A grand, intelligent, alluring woman, Lysistrata organizes a sex strike not only in her hometown of Athens but in Sparta as well, all in the hope that the men of Greece might peacefully end the… (read full character analysis)
The fun-loving Athenian woman Kleonike is the first to respond to her neighbor Lysistrata’s summons at the beginning of the play. However, Kleonike conforms more to Athenian gender stereotypes than her neighbor does. She… (read full character analysis)
The conventional Athenian woman Myrrhine arrives guiltily late to Lysistrata’s summons at the beginning of the play, but once there she promises to do anything to end the war, even to cut herself in… (read full character analysis)
In Greek drama, a chorus is a homogenous, synchronized group of actors that typically comments on the action of the play and models the ideal audience response in speech, song, and dance; their leader and… (read full character analysis)
When the Chorus of Old Men fails to secure the Acropolis, the Commissioner of Public Safety comes on the scene to bring Lysistrata and her women to justice. The embodiment of patriarchal authority, law… (read full character analysis)
Kinesias is an Athenian citizen, Myrrhine’s husband, and the father of her baby boy. He approaches the Acropolis afflicted by a nasty attack of love (read: a painful erection) and attempts to seduce his… (read full character analysis)
A brawny representative Spartan, Lampito is the first woman to support Lysistrata’s plot for peace. While the Athenian women seize the Acropolis, Lampito returns to Sparta to organize a sex strike of her… (read full character analysis)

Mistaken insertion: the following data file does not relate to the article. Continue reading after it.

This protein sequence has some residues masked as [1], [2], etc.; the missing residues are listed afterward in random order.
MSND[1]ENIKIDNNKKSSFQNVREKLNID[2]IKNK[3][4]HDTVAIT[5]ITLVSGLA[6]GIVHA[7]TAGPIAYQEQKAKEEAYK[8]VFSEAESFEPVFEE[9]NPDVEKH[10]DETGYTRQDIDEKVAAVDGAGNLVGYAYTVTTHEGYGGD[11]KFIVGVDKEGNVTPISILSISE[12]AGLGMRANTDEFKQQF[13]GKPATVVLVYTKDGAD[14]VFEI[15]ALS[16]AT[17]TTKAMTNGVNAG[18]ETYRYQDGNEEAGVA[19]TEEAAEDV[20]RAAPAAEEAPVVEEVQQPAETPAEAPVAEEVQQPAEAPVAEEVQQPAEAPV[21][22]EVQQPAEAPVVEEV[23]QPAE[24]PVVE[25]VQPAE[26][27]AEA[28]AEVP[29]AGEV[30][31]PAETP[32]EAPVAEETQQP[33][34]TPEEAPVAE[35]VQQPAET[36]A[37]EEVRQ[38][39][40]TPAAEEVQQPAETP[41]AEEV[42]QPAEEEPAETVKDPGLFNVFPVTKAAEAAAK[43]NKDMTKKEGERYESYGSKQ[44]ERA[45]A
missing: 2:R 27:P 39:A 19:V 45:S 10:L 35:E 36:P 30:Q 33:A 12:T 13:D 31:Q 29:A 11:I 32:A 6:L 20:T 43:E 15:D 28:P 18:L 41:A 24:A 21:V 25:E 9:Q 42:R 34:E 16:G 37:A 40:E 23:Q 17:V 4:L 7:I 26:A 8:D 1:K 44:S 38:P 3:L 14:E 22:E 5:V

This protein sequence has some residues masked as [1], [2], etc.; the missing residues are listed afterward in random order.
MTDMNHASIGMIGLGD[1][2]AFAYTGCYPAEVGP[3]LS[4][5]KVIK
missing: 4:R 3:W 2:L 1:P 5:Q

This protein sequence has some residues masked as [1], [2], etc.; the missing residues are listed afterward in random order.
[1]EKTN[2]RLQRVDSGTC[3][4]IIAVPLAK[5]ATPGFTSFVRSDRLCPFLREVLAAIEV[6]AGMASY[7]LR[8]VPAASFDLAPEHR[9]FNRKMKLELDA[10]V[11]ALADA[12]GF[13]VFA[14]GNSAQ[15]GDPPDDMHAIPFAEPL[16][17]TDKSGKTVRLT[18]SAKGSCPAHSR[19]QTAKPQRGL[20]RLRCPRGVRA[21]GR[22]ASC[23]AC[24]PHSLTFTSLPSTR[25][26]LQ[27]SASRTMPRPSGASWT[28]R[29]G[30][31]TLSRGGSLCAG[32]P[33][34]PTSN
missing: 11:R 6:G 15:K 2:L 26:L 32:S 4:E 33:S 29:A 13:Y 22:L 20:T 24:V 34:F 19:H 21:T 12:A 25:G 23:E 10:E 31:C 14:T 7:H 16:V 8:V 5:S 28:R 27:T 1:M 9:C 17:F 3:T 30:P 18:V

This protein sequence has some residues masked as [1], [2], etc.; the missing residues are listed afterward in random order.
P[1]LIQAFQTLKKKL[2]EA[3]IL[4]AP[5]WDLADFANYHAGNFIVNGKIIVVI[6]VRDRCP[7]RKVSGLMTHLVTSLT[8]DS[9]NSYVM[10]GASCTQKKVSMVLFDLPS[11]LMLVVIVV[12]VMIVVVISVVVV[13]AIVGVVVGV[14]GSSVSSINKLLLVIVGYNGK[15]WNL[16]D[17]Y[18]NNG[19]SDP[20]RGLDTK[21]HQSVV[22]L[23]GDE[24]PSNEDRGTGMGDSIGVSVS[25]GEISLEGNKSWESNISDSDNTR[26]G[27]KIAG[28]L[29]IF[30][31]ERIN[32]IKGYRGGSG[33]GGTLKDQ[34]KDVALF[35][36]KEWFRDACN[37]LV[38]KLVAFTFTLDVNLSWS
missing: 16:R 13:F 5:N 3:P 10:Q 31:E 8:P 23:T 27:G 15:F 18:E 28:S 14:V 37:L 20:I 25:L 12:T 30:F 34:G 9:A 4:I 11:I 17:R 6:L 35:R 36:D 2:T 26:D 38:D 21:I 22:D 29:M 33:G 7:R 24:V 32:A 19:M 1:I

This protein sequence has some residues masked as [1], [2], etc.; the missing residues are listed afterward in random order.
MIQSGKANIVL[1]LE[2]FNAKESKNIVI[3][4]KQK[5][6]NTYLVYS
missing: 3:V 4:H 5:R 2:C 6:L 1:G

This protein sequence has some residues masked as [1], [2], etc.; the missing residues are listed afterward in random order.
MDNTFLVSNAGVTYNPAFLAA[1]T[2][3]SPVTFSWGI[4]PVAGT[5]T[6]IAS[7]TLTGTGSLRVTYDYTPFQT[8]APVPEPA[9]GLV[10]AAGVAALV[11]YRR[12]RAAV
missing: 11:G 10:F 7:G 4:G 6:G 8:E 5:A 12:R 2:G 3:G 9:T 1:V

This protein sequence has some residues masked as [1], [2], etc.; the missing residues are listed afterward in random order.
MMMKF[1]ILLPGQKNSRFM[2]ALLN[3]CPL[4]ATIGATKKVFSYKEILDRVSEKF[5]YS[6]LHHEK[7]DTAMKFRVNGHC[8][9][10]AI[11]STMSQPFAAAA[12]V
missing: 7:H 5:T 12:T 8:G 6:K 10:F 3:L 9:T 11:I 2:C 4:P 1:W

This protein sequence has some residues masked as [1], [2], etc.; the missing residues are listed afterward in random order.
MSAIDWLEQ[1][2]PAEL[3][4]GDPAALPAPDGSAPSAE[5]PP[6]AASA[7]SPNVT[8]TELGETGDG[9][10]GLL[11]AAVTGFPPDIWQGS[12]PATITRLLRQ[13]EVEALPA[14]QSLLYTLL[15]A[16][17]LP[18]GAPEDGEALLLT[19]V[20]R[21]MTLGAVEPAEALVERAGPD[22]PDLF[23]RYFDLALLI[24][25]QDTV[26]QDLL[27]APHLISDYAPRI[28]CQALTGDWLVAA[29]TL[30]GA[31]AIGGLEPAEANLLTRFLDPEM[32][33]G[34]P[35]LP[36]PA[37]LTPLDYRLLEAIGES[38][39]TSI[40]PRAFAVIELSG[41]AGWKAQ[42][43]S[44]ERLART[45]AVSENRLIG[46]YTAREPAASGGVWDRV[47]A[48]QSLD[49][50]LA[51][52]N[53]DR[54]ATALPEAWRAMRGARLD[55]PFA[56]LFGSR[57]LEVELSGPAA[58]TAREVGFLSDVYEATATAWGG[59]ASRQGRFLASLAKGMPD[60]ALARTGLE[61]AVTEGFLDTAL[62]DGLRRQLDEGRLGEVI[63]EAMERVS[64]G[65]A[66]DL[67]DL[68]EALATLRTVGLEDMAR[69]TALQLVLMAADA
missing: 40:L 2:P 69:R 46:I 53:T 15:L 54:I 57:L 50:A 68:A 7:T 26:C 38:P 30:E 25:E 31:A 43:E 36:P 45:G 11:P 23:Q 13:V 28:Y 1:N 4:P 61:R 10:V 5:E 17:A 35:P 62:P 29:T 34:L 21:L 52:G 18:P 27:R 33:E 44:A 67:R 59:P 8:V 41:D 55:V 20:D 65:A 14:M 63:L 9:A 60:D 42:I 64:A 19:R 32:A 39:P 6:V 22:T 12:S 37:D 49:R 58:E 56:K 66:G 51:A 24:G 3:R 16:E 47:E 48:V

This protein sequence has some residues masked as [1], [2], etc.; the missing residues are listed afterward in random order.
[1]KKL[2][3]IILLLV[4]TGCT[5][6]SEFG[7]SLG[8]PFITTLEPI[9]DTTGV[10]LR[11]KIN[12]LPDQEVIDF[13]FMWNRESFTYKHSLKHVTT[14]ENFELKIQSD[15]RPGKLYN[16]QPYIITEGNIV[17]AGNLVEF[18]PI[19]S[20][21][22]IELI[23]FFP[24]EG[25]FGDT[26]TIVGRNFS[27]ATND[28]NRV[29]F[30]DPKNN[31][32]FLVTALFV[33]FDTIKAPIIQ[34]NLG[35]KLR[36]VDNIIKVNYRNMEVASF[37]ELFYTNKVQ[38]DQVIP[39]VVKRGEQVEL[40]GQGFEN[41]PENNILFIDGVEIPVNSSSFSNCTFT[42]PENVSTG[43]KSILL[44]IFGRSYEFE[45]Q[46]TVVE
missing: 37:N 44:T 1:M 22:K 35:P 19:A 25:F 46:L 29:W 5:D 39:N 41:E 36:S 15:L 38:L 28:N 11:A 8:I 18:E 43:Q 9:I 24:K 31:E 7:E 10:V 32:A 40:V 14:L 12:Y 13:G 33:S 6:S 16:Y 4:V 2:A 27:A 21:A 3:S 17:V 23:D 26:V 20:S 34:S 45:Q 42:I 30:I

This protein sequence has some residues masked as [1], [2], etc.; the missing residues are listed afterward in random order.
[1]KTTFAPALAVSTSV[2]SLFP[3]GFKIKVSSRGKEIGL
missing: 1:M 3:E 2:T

Ismenia is a pretty Boiotian girl who comes from an aristocratic family in Thebes, an ally of Sparta in the Peloponnesian League. She accompanies Lampito to Lysistrata’s summons, and remains in Athens as a… (read full character analysis)
Like Ismenia, the huge Corinthian girl accompanies Lampito to Lysistrata’s summons, and remains in Athens as a warmly welcome hostage until Athens and Sparta make peace. The Corinthian girl is distinguished by the… (read full character analysis)
The Female Koryphaios
The leader and spokesperson of the Chorus of Old Women. The spry Female Koryphaios gives and takes jabs and kicks from her male counterpart during the conflict at the Acropolis, but at the end of the play, the two Choruses are reconciled and unite as one.
The Male Koryphaios
The leader and spokesperson of the Chorus of Old Men, the Male Koryphaios is an especially foul self-proclaimed misogynist, but by the end of the play he breaks down and weeps at all the good the women have done him in brokering Peace.
The Spartan Herald
Toward the end of the play, the Spartan herald enters, bearing a message of Peace from his people. He also bears a painful erection that he desperately but unsuccessfully attempts to hide under his cloak.